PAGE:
In a study earlier this year, Georgetown researchers estimated 6.7 million children across the country are at risk of losing coverage when the public health emergency ends.
The federal government predicted nearly three-quarters of children who are removed from the Medicaid rolls after the public health emergency ends will remain eligible but be dropped due to procedural issues.
“We often hear that procedural disenrollments occur when enrollees ‘fail’ to renew,” noted a Center for Children and Families post in August, “But it’s often a ‘system failure.’”
When children become uninsured, they’re more likely to experience worsening chronic conditions, miss well-child check-ups, and their families can receive high medical bills and even go into medical debt, Joan Alker, director of Georgetown’s Center for Children and Families and the lead author of Wednesday’s study, said on a press call Wednesday.
Missouri children are particularly at risk, Georgetown’s earlier report noted, because the state does not have a policy to provide 12-month continuous Medicaid coverage to children and also administers Children’s Health Insurance Program (CHIP) in a way that could lead to coverage gaps, including by charging families premiums for CHIP.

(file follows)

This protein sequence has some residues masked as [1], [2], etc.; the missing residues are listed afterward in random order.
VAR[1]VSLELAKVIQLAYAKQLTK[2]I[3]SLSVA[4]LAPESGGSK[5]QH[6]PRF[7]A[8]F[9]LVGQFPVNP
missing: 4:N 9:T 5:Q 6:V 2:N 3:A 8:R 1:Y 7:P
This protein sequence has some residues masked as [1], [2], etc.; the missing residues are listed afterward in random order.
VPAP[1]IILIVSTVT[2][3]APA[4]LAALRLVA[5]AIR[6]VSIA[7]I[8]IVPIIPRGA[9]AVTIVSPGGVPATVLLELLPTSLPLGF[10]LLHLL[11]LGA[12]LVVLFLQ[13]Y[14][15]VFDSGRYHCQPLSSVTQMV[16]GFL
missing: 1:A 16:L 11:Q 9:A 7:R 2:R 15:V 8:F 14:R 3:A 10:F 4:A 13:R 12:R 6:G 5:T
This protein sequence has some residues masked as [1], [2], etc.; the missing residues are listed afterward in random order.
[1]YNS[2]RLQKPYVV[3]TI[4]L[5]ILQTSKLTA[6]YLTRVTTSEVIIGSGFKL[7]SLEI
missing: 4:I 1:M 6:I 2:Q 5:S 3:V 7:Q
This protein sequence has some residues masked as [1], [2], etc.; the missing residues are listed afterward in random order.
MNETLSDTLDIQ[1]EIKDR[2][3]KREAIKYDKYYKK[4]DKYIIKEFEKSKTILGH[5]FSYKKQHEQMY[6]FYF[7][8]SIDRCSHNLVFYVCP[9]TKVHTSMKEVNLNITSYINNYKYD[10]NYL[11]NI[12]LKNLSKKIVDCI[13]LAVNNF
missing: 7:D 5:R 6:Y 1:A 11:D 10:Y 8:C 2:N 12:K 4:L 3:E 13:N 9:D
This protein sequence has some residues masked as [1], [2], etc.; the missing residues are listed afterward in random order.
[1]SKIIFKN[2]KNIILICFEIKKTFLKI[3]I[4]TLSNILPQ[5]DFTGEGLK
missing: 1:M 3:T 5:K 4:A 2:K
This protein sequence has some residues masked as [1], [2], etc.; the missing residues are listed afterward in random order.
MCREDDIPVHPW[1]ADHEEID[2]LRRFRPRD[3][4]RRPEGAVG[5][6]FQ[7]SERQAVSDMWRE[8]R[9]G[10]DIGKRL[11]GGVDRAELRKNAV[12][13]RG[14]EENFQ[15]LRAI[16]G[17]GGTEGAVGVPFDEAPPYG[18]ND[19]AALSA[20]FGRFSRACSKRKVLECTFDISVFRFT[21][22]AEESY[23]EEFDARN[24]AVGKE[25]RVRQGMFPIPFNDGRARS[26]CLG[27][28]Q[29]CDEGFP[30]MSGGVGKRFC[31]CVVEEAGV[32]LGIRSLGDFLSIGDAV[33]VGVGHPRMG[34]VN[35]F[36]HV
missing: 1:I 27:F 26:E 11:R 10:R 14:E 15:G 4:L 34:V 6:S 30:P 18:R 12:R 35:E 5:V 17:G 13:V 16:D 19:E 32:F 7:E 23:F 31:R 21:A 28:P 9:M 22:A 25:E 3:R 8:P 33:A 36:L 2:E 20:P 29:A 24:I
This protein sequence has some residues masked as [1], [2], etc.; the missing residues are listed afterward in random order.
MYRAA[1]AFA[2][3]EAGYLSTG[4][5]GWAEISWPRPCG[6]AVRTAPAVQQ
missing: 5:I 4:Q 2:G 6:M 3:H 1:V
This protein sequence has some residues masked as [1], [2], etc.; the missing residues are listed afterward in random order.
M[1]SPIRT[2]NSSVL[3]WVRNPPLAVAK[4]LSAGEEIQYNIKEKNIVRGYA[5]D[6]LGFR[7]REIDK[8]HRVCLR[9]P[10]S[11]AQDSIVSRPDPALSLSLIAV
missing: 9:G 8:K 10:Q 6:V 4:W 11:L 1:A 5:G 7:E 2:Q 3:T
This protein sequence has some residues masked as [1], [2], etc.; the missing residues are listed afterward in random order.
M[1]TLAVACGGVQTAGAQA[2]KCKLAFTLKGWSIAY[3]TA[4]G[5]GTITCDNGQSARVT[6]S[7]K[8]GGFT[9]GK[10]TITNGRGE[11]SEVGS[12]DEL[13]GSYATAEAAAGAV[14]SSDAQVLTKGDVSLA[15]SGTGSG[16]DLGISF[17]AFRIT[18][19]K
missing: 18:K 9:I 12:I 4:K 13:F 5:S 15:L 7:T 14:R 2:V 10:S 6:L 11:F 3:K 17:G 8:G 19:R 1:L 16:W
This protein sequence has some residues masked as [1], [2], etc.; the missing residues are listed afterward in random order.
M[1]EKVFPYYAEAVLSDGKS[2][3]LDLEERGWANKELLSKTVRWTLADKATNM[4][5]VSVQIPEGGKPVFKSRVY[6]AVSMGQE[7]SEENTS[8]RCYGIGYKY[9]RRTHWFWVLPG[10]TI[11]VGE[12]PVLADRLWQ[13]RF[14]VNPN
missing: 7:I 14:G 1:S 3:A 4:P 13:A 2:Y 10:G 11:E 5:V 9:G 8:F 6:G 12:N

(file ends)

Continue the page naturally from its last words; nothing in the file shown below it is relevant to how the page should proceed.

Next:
Alker said by email that Missouri has a “history of red tape losses for children,” referring to bureaucratic hurdles which create coverage gaps for eligible children. She credited the continuous coverage provision during the public health emergency with helping tamp that down.
The report’s finding that rates of uninsured children nationally declined slightly over the pandemic is “welcome news for America’s children,” Alker said in Wednesday’s press call but it “may be short-lived.”